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I Forge my Second Key, and so does Fantasy Flight Games

Max Linskey May 30, 2019 17

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Fantasy Flight Games has released a new set of Keyforge, Age of Ascension. Bad news for wallets, but good news for anyone excited to dive deeper into the world of Ӕmber and Archons!

Age of Ascension is an expansion that adds over 200 cards to the game, while also pulling some cards from the already established list (around 150). This will add new combinations to old favorites, changing how some factions interact with the Crucible (which I’ll touch upon later). It also has new mechanics to learn, some which limit actions after use and others that add to a card’s utility:

AlphaYou can only play this card before doing anything else this step – These new abilities make Age of Ascension all about timing. Alpha is a card that can only be played at the beginning of the turn, prioritizing its effects before continuing to other cards. Effects like this limit card that can become more beneficial if played later in a turn, something that is nice to see FFG doing, even if it does reduce the overall utility of a card.

Deploy This creature can enter play anywhere in your battleline – A welcome change to how creatures are played, Deploy let’s the controlling player choose exactly where they play a card, ignoring the flank rules. This is especially handy as the effects tied to creatures with Deploy tend to benefit those around it (adding power or fighting alongside it, for example).

Omega After you play this card, end this step – This is the card you play at the end of your hand turn, essentially the bookend to an Alpha card, but also the stop sign for the player to now focus on what’s happening on the board. This type of card is probably one that would be too strong without the modifier. FFG really took a step back and decided where power lies in the game and a good way to limit or contain that power without removing cards or coming up with a more complicated rule.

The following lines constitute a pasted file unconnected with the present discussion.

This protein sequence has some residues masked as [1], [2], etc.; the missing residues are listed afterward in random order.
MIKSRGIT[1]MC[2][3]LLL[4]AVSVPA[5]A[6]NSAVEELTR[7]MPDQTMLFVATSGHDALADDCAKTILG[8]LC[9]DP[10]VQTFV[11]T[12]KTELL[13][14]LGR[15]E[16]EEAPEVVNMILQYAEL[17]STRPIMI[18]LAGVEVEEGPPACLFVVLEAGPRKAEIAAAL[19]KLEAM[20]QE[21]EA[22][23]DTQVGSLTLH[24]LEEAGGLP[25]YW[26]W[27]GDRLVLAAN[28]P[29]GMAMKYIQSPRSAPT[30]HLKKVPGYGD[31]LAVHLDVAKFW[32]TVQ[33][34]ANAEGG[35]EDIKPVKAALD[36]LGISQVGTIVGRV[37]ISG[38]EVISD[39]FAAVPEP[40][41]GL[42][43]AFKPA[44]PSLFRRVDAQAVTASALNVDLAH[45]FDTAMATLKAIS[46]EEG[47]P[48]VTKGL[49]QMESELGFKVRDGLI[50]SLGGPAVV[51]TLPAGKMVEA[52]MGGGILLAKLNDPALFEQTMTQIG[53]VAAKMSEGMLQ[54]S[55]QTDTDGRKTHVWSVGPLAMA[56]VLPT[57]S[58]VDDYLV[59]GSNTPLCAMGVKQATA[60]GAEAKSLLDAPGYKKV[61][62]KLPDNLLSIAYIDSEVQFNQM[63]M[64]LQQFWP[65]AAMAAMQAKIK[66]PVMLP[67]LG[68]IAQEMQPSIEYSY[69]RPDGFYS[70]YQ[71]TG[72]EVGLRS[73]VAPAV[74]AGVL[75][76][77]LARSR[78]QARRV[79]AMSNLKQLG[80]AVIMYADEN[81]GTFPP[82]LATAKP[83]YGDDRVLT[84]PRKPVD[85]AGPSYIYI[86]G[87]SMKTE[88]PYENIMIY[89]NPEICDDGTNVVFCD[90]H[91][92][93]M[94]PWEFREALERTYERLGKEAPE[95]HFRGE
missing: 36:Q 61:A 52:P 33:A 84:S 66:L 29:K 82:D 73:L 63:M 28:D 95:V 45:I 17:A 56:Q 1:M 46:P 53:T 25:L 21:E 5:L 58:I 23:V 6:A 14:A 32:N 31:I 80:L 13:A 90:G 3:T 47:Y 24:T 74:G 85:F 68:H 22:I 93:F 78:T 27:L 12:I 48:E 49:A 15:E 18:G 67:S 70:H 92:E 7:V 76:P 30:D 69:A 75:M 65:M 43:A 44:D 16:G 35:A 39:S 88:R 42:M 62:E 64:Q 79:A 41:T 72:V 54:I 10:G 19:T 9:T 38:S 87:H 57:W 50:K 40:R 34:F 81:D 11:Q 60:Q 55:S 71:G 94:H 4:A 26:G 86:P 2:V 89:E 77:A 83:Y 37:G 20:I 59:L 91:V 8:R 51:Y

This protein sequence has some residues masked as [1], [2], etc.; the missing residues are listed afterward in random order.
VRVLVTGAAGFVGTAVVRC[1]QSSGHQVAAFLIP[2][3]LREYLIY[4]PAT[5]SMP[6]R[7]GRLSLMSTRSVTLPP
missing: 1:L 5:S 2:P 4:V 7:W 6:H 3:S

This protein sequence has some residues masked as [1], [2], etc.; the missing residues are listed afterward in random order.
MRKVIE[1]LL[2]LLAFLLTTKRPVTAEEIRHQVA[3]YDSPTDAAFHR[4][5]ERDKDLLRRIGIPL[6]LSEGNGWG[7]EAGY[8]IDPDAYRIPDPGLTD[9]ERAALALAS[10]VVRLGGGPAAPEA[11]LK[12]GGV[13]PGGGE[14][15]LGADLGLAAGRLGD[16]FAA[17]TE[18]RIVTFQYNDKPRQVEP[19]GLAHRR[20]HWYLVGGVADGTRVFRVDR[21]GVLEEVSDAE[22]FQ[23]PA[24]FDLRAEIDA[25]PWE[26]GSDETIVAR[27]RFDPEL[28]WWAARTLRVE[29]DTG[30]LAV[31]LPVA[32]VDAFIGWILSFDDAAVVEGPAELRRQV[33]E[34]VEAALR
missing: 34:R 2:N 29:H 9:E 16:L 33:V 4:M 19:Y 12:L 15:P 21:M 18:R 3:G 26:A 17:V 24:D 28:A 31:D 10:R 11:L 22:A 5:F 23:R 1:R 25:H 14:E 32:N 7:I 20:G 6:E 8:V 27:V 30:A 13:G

Deck construction is an interesting beast for Keyforge. While the “billions of combinations” claim never totally came to fruition (meaning there could be some crazy combinations that just were never released due to printing and demand of the game, among other factors), there is a general consensus that the way FFG went about randomizing the decks worked fairly well. Nothing will be changing on that front, with the exception of new cards being added to the list. Something to note, however, is that a slight modification to deck construction will be made, but this is only to ensure the best for the players. Each Age of Ascension deck is guaranteed to not be totally compiled of the cards brought over from Call of the Archons. Essentially, everyone who picks up a new deck will be able to play with new cards, and there may be some old friends mixed in as well. A very welcome caveat for sure, as this piques interest even for those who played the first set. Age of Ascension feels like an extended expansion to the game rather than a completely new set (in the same vein that Magic adds a few sets to each “block” before changing it up).